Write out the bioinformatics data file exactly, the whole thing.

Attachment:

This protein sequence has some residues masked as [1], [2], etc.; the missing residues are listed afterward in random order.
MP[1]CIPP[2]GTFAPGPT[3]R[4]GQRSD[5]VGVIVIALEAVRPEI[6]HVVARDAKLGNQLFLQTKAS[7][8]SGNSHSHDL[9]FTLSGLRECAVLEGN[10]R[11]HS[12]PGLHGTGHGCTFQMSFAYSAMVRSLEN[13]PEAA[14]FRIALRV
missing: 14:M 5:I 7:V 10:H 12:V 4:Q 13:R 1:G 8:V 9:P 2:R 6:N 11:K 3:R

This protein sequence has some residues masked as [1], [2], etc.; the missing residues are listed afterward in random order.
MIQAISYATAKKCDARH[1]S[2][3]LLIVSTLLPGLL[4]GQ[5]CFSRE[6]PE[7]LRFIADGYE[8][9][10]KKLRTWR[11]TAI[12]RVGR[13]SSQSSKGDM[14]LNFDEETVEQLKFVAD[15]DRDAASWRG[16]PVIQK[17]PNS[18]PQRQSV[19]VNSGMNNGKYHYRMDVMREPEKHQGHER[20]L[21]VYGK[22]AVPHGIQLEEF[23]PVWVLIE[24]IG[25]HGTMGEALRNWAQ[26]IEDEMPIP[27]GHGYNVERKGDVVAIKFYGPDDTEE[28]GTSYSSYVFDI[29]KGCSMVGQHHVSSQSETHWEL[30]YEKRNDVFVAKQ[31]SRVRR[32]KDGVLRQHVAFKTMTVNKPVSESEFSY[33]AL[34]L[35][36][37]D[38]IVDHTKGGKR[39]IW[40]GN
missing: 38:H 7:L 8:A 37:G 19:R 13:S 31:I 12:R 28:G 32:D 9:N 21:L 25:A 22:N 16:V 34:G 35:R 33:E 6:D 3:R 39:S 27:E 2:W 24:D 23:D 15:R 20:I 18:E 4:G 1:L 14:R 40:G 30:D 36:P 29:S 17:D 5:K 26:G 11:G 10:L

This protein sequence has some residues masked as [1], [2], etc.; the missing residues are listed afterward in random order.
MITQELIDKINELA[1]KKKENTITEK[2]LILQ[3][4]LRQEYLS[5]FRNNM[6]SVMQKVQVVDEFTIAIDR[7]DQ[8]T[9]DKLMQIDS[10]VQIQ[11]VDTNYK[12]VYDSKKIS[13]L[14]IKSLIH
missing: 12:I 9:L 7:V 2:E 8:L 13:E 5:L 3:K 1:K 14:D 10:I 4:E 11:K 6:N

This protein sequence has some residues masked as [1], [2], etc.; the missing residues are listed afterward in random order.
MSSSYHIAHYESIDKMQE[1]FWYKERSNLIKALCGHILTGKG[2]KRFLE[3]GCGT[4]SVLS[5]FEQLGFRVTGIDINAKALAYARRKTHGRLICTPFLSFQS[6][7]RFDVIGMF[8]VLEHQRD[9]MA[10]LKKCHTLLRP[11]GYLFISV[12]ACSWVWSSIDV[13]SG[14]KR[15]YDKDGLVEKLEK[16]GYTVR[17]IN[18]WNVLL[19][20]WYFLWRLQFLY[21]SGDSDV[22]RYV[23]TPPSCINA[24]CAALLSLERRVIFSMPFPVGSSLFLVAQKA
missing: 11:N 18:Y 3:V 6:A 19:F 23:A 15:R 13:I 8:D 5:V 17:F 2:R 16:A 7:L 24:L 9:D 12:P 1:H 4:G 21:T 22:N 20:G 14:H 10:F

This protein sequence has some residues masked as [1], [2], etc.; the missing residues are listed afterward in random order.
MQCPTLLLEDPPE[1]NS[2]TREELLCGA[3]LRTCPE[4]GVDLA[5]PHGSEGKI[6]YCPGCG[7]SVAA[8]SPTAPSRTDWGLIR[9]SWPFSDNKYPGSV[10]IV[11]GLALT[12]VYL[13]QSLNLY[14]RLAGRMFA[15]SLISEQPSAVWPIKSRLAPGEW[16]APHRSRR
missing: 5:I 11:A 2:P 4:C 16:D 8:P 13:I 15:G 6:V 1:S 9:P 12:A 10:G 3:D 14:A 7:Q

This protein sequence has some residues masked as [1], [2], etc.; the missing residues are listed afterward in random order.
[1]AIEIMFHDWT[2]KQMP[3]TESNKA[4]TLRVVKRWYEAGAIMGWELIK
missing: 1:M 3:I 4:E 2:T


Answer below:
This protein sequence has some residues masked as [1], [2], etc.; the missing residues are listed afterward in random order.
MP[1]CIPP[2]GTFAPGPT[3]R[4]GQRSD[5]VGVIVIALEAVRPEI[6]HVVARDAKLGNQLFLQTKAS[7][8]SGNSHSHDL[9]FTLSGLRECAVLEGN[10]R[11]HS[12]PGLHGTGHGCTFQMSFAYSAMVRSLEN[13]PEAA[14]FRIALRV
missing: 14:M 5:I 7:V 10:H 12:V 4:Q 13:R 1:G 8:V 9:P 2:R 6:N 11:K 3:R

This protein sequence has some residues masked as [1], [2], etc.; the missing residues are listed afterward in random order.
MIQAISYATAKKCDARH[1]S[2][3]LLIVSTLLPGLL[4]GQ[5]CFSRE[6]PE[7]LRFIADGYE[8][9][10]KKLRTWR[11]TAI[12]RVGR[13]SSQSSKGDM[14]LNFDEETVEQLKFVAD[15]DRDAASWRG[16]PVIQK[17]PNS[18]PQRQSV[19]VNSGMNNGKYHYRMDVMREPEKHQGHER[20]L[21]VYGK[22]AVPHGIQLEEF[23]PVWVLIE[24]IG[25]HGTMGEALRNWAQ[26]IEDEMPIP[27]GHGYNVERKGDVVAIKFYGPDDTEE[28]GTSYSSYVFDI[29]KGCSMVGQHHVSSQSETHWEL[30]YEKRNDVFVAKQ[31]SRVRR[32]KDGVLRQHVAFKTMTVNKPVSESEFSY[33]AL[34]L[35][36][37]D[38]IVDHTKGGKR[39]IW[40]GN
missing: 38:H 7:L 8:A 37:G 19:R 13:S 31:I 12:R 28:G 32:D 9:N 21:L 25:A 22:N 16:V 34:G 35:R 33:E 6:D 3:R 39:S 27:E 2:W 24:D 23:D 15:R 20:I 18:E 4:G 1:L 14:R 40:G 30:D 36:P 29:S 17:D 5:K 26:G 11:G 10:L

This protein sequence has some residues masked as [1], [2], etc.; the missing residues are listed afterward in random order.
MITQELIDKINELA[1]KKKENTITEK[2]LILQ[3][4]LRQEYLS[5]FRNNM[6]SVMQKVQVVDEFTIAIDR[7]DQ[8]T[9]DKLMQIDS[10]VQIQ[11]VDTNYK[12]VYDSKKIS[13]L[14]IKSLIH
missing: 12:I 9:L 7:V 2:E 8:L 13:E 5:L 3:K 1:K 14:D 10:I 4:E 11:K 6:N

This protein sequence has some residues masked as [1], [2], etc.; the missing residues are listed afterward in random order.
MSSSYHIAHYESIDKMQE[1]FWYKERSNLIKALCGHILTGKG[2]KRFLE[3]GCGT[4]SVLS[5]FEQLGFRVTGIDINAKALAYARRKTHGRLICTPFLSFQS[6][7]RFDVIGMF[8]VLEHQRD[9]MA[10]LKKCHTLLRP[11]GYLFISV[12]ACSWVWSSIDV[13]SG[14]KR[15]YDKDGLVEKLEK[16]GYTVR[17]IN[18]WNVLL[19][20]WYFLWRLQFLY[21]SGDSDV[22]RYV[23]TPPSCINA[24]CAALLSLERRVIFSMPFPVGSSLFLVAQKA
missing: 11:N 18:Y 3:V 6:A 19:F 23:A 15:R 13:I 8:D 5:V 17:F 2:R 16:A 7:L 24:L 9:D 12:P 1:H 4:G 21:T 22:N 20:G 14:H 10:F

This protein sequence has some residues masked as [1], [2], etc.; the missing residues are listed afterward in random order.
MQCPTLLLEDPPE[1]NS[2]TREELLCGA[3]LRTCPE[4]GVDLA[5]PHGSEGKI[6]YCPGCG[7]SVAA[8]SPTAPSRTDWGLIR[9]SWPFSDNKYPGSV[10]IV[11]GLALT[12]VYL[13]QSLNLY[14]RLAGRMFA[15]SLISEQPSAVWPIKSRLAPGEW[16]APHRSRR
missing: 5:I 11:A 2:P 4:C 16:D 8:P 13:I 15:G 6:V 1:S 9:P 12:A 10:G 3:D 14:A 7:Q

This protein sequence has some residues masked as [1], [2], etc.; the missing residues are listed afterward in random order.
[1]AIEIMFHDWT[2]KQMP[3]TESNKA[4]TLRVVKRWYEAGAIMGWELIK
missing: 1:M 3:I 4:E 2:T